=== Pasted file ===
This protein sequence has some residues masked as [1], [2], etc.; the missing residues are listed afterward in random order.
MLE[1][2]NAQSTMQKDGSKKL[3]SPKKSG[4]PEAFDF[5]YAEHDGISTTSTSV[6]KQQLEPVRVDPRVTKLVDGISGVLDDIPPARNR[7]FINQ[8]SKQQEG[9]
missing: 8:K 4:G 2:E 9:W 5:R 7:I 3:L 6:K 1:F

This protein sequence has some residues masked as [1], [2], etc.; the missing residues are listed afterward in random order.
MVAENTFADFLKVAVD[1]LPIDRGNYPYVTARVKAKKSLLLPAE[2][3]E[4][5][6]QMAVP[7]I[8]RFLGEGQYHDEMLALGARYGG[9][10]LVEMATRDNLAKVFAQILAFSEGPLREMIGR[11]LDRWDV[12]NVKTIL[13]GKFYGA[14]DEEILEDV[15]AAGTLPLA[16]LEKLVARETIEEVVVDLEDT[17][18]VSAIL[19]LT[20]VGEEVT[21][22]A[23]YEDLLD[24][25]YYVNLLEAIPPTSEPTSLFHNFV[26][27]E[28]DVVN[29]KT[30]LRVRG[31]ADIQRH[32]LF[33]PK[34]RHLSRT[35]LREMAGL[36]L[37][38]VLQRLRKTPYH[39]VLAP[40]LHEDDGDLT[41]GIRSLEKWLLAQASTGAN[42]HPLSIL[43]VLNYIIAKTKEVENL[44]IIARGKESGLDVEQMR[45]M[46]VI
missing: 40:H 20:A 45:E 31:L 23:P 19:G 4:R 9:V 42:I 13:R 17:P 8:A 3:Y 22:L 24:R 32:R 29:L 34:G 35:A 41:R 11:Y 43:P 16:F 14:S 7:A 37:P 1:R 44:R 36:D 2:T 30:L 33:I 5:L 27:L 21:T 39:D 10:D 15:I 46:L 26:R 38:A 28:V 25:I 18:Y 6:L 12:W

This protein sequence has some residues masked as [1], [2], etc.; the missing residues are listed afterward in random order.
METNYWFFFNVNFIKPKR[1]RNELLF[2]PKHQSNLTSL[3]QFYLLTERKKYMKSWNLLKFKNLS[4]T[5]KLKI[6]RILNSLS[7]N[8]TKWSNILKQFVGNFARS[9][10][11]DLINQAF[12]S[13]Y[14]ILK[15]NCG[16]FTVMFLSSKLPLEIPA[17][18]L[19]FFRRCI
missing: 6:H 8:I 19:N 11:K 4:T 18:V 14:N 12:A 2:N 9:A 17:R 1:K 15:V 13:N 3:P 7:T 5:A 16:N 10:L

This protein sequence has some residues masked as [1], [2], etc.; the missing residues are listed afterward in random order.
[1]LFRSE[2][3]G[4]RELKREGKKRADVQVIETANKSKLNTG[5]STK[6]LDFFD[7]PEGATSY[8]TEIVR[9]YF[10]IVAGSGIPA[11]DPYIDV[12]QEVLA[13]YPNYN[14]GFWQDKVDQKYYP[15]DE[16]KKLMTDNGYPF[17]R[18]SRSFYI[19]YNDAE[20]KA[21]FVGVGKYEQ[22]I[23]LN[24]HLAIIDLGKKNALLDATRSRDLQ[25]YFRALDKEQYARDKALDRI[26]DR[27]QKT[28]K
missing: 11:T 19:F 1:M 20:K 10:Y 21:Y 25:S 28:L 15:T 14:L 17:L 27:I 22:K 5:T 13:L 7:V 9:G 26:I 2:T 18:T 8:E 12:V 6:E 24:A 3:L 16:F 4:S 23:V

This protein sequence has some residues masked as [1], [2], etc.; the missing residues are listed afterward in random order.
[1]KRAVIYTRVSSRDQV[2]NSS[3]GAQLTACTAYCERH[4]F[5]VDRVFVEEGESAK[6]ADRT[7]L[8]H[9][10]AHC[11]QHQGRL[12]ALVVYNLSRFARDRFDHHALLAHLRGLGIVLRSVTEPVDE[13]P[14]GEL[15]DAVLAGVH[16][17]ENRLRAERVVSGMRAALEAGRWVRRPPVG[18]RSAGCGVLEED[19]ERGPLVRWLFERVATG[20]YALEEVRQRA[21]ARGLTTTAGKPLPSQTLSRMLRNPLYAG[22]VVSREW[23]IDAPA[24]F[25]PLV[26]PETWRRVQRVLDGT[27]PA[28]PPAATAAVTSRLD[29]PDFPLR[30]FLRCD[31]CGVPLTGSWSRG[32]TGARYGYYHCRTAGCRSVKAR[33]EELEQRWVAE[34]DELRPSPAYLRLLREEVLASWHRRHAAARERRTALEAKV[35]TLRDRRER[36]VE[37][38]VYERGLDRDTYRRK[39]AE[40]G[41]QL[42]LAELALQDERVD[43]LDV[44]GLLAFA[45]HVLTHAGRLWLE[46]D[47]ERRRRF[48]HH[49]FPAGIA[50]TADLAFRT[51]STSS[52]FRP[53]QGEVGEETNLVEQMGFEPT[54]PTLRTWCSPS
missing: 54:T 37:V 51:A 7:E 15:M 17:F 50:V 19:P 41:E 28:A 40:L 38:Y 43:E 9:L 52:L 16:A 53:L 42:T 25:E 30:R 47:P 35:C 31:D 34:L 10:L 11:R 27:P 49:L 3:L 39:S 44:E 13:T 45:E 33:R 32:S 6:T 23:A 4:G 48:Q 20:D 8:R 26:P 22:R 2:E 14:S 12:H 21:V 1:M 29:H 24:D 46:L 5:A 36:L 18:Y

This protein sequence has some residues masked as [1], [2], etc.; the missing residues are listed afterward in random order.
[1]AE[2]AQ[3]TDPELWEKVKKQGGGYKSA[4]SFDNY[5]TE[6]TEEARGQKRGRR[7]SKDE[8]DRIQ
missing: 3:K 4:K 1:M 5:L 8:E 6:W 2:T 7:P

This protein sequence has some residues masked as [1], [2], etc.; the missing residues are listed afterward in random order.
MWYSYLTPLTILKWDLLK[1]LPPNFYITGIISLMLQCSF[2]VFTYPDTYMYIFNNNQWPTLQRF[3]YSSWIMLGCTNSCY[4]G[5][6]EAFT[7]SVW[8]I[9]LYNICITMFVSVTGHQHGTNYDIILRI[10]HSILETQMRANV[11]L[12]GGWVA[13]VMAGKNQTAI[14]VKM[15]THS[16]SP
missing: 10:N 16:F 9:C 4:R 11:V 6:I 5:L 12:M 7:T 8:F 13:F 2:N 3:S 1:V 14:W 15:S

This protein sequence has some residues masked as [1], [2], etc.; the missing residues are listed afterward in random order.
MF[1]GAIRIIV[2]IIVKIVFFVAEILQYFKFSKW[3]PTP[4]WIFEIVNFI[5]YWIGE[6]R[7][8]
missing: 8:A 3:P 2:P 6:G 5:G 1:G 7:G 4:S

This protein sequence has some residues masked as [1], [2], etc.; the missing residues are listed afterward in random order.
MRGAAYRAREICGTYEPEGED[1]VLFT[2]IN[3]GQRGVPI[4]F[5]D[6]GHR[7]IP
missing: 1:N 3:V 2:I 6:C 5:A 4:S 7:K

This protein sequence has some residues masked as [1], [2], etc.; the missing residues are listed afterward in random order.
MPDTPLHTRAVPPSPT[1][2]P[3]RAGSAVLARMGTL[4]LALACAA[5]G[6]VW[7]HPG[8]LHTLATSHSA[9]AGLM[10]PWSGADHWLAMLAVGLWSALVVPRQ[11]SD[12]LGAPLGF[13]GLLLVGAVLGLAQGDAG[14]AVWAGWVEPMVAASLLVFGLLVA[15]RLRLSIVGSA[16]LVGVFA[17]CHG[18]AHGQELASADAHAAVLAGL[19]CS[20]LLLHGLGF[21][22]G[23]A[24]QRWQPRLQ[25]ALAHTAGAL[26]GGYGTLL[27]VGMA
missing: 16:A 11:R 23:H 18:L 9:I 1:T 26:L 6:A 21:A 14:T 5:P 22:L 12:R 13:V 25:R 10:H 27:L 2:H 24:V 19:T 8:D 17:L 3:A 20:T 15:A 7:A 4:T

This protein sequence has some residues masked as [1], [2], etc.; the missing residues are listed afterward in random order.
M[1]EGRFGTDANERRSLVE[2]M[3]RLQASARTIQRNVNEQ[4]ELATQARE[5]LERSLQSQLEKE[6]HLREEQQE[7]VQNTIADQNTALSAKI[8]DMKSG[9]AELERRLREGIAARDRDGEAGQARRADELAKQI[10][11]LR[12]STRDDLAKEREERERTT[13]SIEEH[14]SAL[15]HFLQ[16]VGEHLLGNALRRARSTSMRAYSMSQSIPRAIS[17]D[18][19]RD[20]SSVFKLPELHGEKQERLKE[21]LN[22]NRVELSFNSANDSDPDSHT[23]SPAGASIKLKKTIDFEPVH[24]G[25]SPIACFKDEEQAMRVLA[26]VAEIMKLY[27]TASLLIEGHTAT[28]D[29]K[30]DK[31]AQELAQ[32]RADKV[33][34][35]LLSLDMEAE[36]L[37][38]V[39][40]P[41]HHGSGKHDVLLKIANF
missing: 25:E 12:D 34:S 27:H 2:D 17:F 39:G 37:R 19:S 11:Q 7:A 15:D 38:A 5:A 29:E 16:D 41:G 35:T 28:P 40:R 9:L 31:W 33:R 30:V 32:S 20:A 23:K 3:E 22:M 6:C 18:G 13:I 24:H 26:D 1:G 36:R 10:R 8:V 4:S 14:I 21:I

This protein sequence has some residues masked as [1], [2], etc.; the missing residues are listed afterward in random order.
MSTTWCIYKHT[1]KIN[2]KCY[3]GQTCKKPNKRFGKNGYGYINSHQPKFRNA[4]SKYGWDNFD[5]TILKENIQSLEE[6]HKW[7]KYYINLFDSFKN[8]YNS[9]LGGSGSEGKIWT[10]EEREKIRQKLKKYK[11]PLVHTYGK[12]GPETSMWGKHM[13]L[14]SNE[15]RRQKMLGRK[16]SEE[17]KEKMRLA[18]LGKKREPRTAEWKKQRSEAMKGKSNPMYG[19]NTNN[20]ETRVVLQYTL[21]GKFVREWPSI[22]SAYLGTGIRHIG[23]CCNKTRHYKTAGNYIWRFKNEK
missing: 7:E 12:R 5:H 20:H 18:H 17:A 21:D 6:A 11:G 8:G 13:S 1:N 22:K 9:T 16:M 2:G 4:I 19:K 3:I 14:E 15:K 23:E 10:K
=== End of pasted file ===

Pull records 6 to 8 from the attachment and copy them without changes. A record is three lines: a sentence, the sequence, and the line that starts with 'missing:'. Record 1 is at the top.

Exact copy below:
This protein sequence has some residues masked as [1], [2], etc.; the missing residues are listed afterward in random order.
[1]AE[2]AQ[3]TDPELWEKVKKQGGGYKSA[4]SFDNY[5]TE[6]TEEARGQKRGRR[7]SKDE[8]DRIQ
missing: 3:K 4:K 1:M 5:L 8:E 6:W 2:T 7:P

This protein sequence has some residues masked as [1], [2], etc.; the missing residues are listed afterward in random order.
MWYSYLTPLTILKWDLLK[1]LPPNFYITGIISLMLQCSF[2]VFTYPDTYMYIFNNNQWPTLQRF[3]YSSWIMLGCTNSCY[4]G[5][6]EAFT[7]SVW[8]I[9]LYNICITMFVSVTGHQHGTNYDIILRI[10]HSILETQMRANV[11]L[12]GGWVA[13]VMAGKNQTAI[14]VKM[15]THS[16]SP
missing: 10:N 16:F 9:C 4:R 11:V 6:I 5:L 12:M 7:T 8:F 13:F 2:N 3:S 1:V 14:W 15:S

This protein sequence has some residues masked as [1], [2], etc.; the missing residues are listed afterward in random order.
MF[1]GAIRIIV[2]IIVKIVFFVAEILQYFKFSKW[3]PTP[4]WIFEIVNFI[5]YWIGE[6]R[7][8]
missing: 8:A 3:P 2:P 6:G 5:G 1:G 7:G 4:S